On the 16th of April 2023, the journalism fraternity was plunged into mourning following the death of Idah Mhetu (35), whom I describe as a symbol of determination, hard work and professionalism.
Mhetu died at a tender age but did a lot of work as a photo journalist which her peers shall forever remember her for, as she was both a good human and a committed professional.
While many will remember her for her sterling work at the Zimbabwe Broadcasting Cooperation (ZBC), it is important to note that she worked for a number of the country’s mainstream media companies, where she left an indelible mark.
I will look at the three key lessons that she impacted on her colleagues given the fact that she was a female journalist in an industry that is highly patriarchal.
Firstly, Mhetu was a dedicated journalist. She worked very hard for what she believed.
She taught us that females can do anything against all odds. Regardless of the fact that she studied Film and Theatre, she quickly switched roles in a short period of time, becoming an all-rounder, from writing stories to photography.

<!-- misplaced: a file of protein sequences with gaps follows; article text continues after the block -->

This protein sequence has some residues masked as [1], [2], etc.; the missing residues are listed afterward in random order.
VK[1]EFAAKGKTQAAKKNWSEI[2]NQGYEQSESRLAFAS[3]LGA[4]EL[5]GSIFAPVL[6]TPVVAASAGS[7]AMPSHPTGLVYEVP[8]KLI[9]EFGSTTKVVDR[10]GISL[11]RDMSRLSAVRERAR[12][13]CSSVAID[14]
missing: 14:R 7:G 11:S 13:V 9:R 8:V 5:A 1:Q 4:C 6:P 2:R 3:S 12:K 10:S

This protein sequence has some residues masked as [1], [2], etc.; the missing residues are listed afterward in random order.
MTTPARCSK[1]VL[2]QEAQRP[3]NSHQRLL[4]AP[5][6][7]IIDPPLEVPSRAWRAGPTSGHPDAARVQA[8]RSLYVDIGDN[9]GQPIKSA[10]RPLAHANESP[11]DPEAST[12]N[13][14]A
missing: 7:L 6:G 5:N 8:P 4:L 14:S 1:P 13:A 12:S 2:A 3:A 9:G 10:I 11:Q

Having known her as a fellow student at the Midlands State University (MSU), I was surprised to meet her at Trust Towers, where the Daily News used to be housed around 2013.
As a rookie then, I asked her how she had managed to get a job in a newsroom, of which she replied. ‘ Shamwari, tirimu Harare, toita yese yese. Chii chandingatadza munewsroom” (my friend this is Harare, we do everything. What can I fail to do in the newsroom), she said putting on her infectious smile.
To be honest this motivated me so much, I asked myself, if my peer can make it into such a big newsroom, what can make me fail? She became a source of inspiration at a very tender age.
I learned that female journalists can break barriers and even do better than their male counterparts.
Secondly, she was highly professional. Professionalism is a very rare feat in the modern day where journalists have become politically embedded.
From her history, we observe that journalists are professionals, who can shift from one newsroom to another, media personnel are professionals just like lawyers, doctors or teachers.
She worked for the privately-owned Financial Gazette, Daily News and Newzimbabwe
At the time of her sad demise she was at the ZBC, taking photography by storm as her pictures became a familiar feature after state events.
Mhetu was a team player. She taught us that journalists can work together regardless of their employers (Idah helped me a lot in accessing state functions. Where I failed to attend, she shared audios, statements, pictures and even videos-without making me pay; a very rare phenomenon in our polarised media sector).
Journalism is in mourning. We have lost not only a colleague but a friend whose life was cut short at a time she could have provided more.
As the old adage goes, the world has lost but heaven has gained. She will live in our hearts forever.
Go well simbi ye basa go well Magumbo.